private-sector aid

Private-sector aid has put R170 million and 350 experts at government’s disposal to help fix it’s biggest logistical and energy problems. Image: File

Government blessed with R170 million in private-sector aid

It’s been a tough week for the economy, but R170 million in private-sector aid for the South African government has plugged a few holes.

private-sector aid

Private-sector aid has put R170 million and 350 experts at government’s disposal to help fix it’s biggest logistical and energy problems. Image: File

Ever-closer ties have allowed private-sector aid of R170 million to flow between business and government, and not the other way around. In a difficult week that started with Stats SA releasing poor GDP data for the fourth quarter of 2023, it became clear that South Africa is effectively in a ‘per-capita recession.’

That’s according to Chief Economist for Citadel Maarten Ackerman, quoted in a Daily Investor report. She said South Africa’s population is growing faster than its economy. Therefore, because South Africa’s GDP increased by just 0.1% in the fourth quarter of 2023, but the population grew at 1.5%, that means we’re effectively in a ‘per-capita recession’, confirmed Ackerman.


private-sector aid
South Africans are spending their money wisely, with only 0.6% GDP growth in 2023. Image: File

Nevertheless, there are some positives to end the week on. Firstly, Minister of Public Enterprise Pravin Gordhan has announced his retirement at the end of the current political term (29 May 2024). Secondly, there’s exceedingly positive news about private-sector aid flowing back to the government.

In June 2023, President Cyril Ramaphosa appealed to private businesses to dig deep and assist wherever possible with finances and expertise. This was to address the country’s many problems: Energy, logistics, crime and corruption being top of mind. This week (Tuesday, 5 March), the President announced that the collaboration is yielding tangible results.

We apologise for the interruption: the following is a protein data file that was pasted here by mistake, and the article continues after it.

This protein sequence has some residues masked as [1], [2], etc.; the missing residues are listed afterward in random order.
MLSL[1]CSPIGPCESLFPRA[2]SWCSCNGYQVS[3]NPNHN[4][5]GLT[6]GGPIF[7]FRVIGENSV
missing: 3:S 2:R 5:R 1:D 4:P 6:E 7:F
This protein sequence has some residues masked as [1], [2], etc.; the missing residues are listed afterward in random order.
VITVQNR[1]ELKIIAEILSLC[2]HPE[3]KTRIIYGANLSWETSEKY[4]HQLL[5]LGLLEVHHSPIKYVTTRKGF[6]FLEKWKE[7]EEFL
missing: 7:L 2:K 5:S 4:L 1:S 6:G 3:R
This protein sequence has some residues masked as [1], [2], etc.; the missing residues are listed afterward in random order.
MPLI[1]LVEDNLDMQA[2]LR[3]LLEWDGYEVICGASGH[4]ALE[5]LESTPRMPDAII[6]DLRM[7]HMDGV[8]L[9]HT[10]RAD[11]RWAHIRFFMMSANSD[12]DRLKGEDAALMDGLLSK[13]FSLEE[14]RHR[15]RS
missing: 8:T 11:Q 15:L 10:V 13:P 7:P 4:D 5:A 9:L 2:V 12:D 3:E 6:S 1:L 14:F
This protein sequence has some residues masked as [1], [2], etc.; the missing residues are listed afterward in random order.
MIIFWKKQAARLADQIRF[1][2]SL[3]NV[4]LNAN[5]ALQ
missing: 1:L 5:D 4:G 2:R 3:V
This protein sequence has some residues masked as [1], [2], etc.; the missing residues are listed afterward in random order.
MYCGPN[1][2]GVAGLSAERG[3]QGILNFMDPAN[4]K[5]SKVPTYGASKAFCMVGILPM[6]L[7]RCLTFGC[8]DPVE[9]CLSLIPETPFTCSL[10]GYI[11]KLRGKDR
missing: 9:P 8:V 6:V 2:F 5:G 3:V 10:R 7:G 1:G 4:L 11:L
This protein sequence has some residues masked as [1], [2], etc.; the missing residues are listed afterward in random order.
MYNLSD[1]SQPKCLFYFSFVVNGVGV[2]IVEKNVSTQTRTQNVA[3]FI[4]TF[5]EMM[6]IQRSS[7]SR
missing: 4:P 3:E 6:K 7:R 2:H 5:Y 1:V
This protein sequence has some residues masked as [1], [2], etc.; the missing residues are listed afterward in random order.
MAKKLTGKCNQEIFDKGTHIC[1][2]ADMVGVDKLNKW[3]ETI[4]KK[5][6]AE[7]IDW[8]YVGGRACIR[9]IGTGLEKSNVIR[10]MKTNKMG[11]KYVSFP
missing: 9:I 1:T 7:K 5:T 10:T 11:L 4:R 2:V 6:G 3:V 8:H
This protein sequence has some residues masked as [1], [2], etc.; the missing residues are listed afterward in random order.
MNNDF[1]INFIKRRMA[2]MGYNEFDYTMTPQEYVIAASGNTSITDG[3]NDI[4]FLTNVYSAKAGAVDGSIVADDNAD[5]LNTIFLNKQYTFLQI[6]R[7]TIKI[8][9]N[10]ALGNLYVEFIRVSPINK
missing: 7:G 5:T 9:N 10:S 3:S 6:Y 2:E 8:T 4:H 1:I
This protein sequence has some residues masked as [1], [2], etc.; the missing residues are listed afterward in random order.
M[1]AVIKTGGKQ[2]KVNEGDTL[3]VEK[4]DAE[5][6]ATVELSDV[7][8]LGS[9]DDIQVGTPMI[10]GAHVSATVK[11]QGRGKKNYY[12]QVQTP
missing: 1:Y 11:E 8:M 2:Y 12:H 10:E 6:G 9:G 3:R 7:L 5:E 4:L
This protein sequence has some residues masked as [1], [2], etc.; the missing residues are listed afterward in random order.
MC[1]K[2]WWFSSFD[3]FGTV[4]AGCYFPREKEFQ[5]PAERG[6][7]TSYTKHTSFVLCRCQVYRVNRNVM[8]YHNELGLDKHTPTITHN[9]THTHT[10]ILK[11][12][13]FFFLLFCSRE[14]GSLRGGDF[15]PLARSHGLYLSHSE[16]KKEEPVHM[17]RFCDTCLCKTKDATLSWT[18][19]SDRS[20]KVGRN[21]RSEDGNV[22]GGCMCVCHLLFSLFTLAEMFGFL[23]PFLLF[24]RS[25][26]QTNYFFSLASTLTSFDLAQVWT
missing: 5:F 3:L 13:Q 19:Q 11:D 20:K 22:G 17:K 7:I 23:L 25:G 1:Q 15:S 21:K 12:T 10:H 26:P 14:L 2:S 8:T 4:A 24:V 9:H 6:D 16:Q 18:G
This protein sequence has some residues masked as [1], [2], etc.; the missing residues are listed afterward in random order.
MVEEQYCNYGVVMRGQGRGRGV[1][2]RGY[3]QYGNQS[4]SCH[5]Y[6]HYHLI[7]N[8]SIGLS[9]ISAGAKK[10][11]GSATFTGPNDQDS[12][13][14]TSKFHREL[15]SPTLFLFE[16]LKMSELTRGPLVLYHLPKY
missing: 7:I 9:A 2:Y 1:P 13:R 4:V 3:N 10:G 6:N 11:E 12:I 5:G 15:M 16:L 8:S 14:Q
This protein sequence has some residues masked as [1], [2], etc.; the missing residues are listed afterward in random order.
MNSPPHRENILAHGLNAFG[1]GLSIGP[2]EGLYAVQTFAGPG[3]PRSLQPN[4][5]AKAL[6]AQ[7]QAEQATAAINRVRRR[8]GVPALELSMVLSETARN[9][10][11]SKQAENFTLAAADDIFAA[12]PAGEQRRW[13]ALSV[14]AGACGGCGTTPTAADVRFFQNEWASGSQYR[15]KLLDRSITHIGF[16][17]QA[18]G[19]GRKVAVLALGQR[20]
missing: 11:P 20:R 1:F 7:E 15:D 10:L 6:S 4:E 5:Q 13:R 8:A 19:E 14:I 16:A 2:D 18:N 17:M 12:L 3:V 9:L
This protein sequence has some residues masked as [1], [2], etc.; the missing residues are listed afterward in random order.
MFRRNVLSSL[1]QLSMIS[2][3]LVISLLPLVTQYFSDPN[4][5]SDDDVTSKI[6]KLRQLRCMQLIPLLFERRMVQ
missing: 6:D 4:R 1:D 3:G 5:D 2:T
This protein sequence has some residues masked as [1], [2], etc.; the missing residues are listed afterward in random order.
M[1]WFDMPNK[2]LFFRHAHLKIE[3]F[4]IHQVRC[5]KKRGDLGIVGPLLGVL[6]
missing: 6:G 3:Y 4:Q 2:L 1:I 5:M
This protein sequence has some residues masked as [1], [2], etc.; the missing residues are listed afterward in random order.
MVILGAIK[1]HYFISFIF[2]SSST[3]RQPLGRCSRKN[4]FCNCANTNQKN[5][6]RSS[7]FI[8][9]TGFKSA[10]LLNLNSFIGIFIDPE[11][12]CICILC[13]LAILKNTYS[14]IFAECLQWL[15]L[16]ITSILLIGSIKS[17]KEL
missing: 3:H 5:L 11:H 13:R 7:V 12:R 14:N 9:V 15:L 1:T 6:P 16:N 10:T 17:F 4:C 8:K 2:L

cyril ramaphosa
President Ramaphosa has applauded the partnership between private businesses and the government. Image: X/@PresidencyZA

Now, Business Unity South Africa (BUSA) and co-convener Discovery Limited CEO Adrian Gore have announced R170 million in private-sector aid and 350 technical experts were mobilised to assist the government in the last nine months. The Resource Mobilisation Fund was initially established by private businesses to help solve the country’s electricity crisis, but its remit is growing.

Next on the private sector’s hitlist is the logistics crisis hampering an already curtailed economy. BUSA is looking to scale up this funding model to support the government where possible. Together, the partnership hopes to boost South Africa’s economic growth rate by as much as 6% by fixing the country’s collapsing ports and rail network.

“We need to capitalise on this momentum and urgently implement the necessary reforms to improve societal and investor confidence in South Africa and grow the economy inclusively,” concluded Gore.

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What do you think of private-sector aid for the government through initiatives like these? Is this not what government should be doing for business instead? Be sure to share your thoughts with our audience in the comments section below. And don’t forget to follow us @TheSANews on X and The South African on Facebook for the latest updates.